CHICAGO, July 13 (Xinhua) — Critically ill COVID-19 patients who received intravenous tocilizumab that calms an overreacting immune system were 45 percent less likely to die overall, and were more likely to be out of the hospital or off a ventilator one month after treatment compared with those who didn’t receive the drug, according to a study posted on the website of the University of Michigan (UM) on Monday.
The UM researchers based the conclusions on a thorough look back at data from 154 critically ill patients treated at Michigan Medicine, UM’s academic medical center, during the first six weeks of COVID-19 pandemic’s arrival in Michigan from early March to late April. The analysis looked at patients’ records through late May.
During the time, when little was known about what would help COVID-19 patients on ventilators, about half of the studied patients received tocilizumab and half did not. Most received it within the 24-hour period surrounding their intubation.
By the end of the 28-day period after patients went on a ventilator, 18 percent of those who received tocilizumab had died, compared with 36 percent of those who had not. When adjusted for health characteristics, this represented a 45 percent reduction in mortality. Of those still in the hospital at the end of the study period, 82 percent of the tocilizumab patients had come off the ventilator, compared with 53 percent of those who didn’t receive the drug.
In all, 54 percent of the tocilizumab patients had developed a secondary infection, mostly ventilator associated pneumonia; 26 percent of those who didn’t receive tocilizumab developed such infections. Such “superinfections” usually reduce the chance of survival for COVID-19 patients.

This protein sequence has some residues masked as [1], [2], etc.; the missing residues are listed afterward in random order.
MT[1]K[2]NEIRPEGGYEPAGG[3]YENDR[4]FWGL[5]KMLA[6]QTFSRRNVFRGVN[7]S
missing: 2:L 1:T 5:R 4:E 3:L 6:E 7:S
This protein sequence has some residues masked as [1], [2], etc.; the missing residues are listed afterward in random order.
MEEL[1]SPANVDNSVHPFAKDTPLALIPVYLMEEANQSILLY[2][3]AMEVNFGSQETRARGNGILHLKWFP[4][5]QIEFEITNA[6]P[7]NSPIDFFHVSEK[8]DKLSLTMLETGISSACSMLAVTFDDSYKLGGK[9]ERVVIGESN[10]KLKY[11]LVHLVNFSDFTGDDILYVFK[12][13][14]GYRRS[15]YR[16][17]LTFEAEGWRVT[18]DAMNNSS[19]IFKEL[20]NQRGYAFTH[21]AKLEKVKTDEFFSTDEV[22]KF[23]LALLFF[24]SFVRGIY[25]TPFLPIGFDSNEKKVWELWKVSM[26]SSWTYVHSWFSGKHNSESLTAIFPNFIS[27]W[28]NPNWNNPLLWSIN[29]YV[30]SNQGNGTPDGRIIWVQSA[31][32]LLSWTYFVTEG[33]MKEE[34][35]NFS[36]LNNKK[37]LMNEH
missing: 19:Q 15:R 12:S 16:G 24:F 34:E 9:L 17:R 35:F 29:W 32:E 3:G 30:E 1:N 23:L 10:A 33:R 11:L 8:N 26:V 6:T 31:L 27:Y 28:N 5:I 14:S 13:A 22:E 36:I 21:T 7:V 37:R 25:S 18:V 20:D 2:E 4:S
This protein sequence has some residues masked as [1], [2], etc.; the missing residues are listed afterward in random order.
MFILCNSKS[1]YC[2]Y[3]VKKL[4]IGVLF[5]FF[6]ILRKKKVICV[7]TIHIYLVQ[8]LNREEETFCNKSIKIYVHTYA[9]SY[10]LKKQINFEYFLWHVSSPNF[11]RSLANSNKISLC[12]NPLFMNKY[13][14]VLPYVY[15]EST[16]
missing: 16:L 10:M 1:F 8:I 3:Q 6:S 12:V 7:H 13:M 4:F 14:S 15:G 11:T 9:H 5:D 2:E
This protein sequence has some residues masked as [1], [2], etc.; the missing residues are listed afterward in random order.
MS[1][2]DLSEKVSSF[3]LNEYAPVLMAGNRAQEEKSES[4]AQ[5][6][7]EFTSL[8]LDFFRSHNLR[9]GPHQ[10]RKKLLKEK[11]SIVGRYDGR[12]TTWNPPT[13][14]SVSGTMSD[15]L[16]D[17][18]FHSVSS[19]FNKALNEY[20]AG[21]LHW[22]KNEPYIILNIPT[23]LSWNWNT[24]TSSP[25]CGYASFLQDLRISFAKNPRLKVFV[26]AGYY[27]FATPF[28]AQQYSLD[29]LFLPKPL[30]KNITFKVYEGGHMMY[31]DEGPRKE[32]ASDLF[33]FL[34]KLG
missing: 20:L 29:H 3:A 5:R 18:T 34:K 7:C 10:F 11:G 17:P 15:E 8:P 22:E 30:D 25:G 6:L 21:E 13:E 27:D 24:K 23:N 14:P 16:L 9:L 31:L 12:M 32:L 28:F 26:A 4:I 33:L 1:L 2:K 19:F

“We kept trying to prove ourselves wrong as signals of benefit emerged in the data, both because of the immediate implications of these data, and in part because of concern about the supply of the medication for other patients,” said lead author Emily Somers, an associate professor in the UM Medical School’s Department of Internal Medicine and member of the UM Institute for Healthcare Policy and Innovation. “But the difference in mortality despite the increase in secondary infection is quite pronounced, even after accounting for many other factors.”
The research group developed treatment guidelines provided to Michigan Medicine physicians in mid-March that identified tocilizumab as a potentially beneficial therapy for the most severely ill COVID-19 patients. Those guidelines also pointed out its risks and the lack of evidence for its use in COVID-19, and recommended a dose of 8 milligrams per kilogram.
The study has been published in the peer-reviewed journal Clinical Infectious Diseases. Enditem